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PKP-009 Markers of cardiovascular risk and age-related macular degeneration
  1. N Manresa-Ramón1,
  2. J Mulero2,
  3. P Zafrilla2,
  4. M Losada3,
  5. P Selvi-Sabater1,
  6. I Sánchez-Martinez1,
  7. I Sánchez-Mulero1,
  8. MC Sánchez-Mulero1,
  9. B Arribas-Díaz1
  1. 1Hospital Morales Meseguer, Pharmacy, Murcia, Spain
  2. 2Catholic University of San Antonio, Department of Food Technology and Nutrition., Murcia, Spain
  3. 3Hospital Morales Meseguer, Ophtalmology, Murcia, Spain


Background Many authors have hypothesised that cardiovascular disorders and age-related macular degeneration (AMD) share common antecedents and suggested that novel biomarkers associated with CVD be evaluated for their potential relationship with AMD.

Purpose To analyse the effect of anti-VEGF treatment on homocysteine levels and CRP (C-Reactive Protein) levels in patients with AMD.

Materials and methods A total of 43 patients with exudative AMD and with no previous anti-VEGF treatment were treated with two anti-VEGF treatments: ranibizumab and pegaptanib sodium. The follow up was 6 months. The homocysteine (HCY) and CRP levels were determined before and after treatment.

HCY levels were measured quantitatively using an intensifying immunonephelometric particle test in a BN ProSpec analyzer (Tiez, 1995) and CRP analysis was performed by an immunoturbidimetric test (Eda et al. 1998).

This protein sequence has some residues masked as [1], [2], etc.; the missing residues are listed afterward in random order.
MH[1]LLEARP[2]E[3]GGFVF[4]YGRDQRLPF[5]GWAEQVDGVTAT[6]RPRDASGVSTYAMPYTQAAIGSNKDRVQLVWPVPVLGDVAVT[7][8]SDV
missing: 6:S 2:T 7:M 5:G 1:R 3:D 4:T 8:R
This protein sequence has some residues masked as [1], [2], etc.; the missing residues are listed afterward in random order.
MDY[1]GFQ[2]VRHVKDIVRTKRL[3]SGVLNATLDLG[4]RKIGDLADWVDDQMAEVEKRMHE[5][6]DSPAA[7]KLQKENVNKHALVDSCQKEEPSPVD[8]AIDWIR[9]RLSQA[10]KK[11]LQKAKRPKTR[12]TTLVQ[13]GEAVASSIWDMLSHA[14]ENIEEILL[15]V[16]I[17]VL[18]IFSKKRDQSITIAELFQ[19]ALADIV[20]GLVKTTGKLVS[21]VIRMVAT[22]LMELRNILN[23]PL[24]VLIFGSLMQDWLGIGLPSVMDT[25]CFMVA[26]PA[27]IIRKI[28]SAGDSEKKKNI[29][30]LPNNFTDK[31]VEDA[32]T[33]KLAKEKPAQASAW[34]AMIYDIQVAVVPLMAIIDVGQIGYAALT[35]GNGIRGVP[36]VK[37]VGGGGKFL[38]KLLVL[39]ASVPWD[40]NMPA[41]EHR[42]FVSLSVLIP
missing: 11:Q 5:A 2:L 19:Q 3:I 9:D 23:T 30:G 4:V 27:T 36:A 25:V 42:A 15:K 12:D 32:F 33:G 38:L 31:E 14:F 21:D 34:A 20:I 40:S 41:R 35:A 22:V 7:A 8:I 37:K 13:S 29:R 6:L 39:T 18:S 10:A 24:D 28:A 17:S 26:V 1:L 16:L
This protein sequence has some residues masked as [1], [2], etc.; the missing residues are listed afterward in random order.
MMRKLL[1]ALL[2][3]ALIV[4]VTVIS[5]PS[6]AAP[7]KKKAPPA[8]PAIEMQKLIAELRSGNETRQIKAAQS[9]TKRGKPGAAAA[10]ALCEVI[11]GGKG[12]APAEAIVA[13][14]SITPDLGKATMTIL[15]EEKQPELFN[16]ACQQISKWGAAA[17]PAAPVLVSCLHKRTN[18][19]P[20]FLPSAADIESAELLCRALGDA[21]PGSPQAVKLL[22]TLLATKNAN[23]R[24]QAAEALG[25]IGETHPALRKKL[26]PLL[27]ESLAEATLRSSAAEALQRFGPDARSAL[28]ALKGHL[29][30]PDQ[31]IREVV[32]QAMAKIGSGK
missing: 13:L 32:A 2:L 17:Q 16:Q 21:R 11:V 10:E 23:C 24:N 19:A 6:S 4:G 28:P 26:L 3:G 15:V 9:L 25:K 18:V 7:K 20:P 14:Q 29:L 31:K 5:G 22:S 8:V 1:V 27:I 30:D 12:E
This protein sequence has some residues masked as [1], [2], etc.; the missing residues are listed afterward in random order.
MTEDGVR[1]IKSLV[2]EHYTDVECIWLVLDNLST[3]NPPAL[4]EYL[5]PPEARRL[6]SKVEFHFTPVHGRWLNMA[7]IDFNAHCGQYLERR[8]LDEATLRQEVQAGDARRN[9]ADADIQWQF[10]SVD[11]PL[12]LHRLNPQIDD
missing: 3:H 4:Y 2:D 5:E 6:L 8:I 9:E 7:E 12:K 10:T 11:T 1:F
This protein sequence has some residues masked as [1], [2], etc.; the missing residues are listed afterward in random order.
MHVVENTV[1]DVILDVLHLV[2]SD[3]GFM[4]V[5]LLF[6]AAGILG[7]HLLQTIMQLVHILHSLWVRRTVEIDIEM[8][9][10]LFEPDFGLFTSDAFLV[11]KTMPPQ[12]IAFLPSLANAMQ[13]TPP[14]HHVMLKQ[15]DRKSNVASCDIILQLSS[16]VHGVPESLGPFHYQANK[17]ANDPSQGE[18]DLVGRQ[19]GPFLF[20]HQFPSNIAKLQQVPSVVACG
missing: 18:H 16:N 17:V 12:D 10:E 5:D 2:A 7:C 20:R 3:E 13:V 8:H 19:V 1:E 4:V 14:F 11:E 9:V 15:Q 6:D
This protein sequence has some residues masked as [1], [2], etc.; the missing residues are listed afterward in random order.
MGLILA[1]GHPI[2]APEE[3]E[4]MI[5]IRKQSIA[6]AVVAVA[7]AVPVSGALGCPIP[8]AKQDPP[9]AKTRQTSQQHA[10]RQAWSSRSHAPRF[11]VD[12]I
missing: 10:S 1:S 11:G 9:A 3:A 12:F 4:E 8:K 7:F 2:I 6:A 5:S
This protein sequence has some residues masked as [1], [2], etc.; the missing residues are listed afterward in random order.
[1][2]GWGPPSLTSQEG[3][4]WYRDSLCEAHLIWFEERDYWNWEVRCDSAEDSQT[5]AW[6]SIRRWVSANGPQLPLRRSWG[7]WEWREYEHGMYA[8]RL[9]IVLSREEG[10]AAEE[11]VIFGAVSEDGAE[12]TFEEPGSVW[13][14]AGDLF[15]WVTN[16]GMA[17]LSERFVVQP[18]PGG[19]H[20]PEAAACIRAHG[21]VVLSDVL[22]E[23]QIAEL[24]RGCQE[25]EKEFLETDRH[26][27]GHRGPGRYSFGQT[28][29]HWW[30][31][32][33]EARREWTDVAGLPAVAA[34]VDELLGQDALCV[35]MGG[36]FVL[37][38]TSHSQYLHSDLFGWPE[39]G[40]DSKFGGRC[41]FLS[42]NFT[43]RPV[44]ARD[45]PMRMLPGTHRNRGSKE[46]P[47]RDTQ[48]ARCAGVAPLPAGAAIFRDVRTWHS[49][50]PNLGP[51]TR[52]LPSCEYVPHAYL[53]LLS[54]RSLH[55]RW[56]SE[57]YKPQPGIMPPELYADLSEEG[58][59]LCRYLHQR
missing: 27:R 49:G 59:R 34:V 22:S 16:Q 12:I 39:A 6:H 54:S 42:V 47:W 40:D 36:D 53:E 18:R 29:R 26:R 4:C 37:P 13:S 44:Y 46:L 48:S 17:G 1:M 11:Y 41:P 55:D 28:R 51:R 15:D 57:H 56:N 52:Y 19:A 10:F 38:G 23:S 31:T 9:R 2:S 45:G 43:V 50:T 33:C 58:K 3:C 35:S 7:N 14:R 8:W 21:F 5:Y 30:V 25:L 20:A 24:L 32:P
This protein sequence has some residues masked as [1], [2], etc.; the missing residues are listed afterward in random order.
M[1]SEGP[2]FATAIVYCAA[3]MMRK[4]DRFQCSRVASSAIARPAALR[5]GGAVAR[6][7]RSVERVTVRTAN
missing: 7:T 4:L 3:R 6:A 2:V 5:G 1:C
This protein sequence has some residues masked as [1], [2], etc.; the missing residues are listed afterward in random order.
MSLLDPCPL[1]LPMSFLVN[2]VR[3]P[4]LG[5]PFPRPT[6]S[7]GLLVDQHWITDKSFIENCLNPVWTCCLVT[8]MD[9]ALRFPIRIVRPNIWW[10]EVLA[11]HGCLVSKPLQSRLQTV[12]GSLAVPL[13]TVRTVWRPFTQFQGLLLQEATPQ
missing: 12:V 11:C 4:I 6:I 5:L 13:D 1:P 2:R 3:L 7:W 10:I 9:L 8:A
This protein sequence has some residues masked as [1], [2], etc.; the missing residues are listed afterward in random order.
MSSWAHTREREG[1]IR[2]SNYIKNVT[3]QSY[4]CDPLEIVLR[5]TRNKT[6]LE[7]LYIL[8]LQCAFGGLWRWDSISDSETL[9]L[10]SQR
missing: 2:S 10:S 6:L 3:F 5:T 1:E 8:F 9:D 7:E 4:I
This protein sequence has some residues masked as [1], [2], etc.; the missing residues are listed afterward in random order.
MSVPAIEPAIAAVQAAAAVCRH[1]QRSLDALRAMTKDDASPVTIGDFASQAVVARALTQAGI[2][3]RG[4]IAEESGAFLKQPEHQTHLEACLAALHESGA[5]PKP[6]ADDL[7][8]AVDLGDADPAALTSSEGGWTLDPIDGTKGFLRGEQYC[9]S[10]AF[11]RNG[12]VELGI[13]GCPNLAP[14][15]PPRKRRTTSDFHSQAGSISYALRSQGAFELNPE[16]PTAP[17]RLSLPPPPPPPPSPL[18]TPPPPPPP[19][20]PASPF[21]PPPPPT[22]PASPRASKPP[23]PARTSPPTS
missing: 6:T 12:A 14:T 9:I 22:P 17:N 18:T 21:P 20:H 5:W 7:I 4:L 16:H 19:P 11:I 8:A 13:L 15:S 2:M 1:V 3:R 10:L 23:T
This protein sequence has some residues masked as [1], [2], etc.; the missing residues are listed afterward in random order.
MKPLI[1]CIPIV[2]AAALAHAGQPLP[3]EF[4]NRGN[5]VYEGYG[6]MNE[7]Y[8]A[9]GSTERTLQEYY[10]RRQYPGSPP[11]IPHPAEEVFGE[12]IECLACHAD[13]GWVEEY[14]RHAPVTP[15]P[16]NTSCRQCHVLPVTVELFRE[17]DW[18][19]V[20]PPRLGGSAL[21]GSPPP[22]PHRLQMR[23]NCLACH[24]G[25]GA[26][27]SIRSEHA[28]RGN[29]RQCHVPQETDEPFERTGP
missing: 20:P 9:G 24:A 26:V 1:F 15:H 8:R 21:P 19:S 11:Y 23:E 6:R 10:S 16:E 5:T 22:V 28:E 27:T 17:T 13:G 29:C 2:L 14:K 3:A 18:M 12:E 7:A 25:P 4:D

Results Mean plasma homocysteine level at baseline was 13.1 ± 4.2 mmol/L in patients treated with pegaptanib and at 6 months these values had not changed. In the same way the patients treated with ranibizumab showed no changes in mean baseline plasma homocysteine (12.8 ± 2.5 mmol/L) after intravitreal treatment with ranibizumab. The mean homocysteine values were within the normal range, between 5–20 mmol/L.

Of all patients analysed, only 3 of them initially had CRP levels above normal (5–10 mg /L). After antiangiogenic treatment with both ranibizumab and pegaptanib there was a significant increase in CRP. In patients with normal values, anti-angiogenic treatment produced no significant changes.

Conclusions We did not find any results in our study to suggest that anti-VEGF treatment in patients with AMD increases cardiovascular risk predictors.

No conflict of interest.

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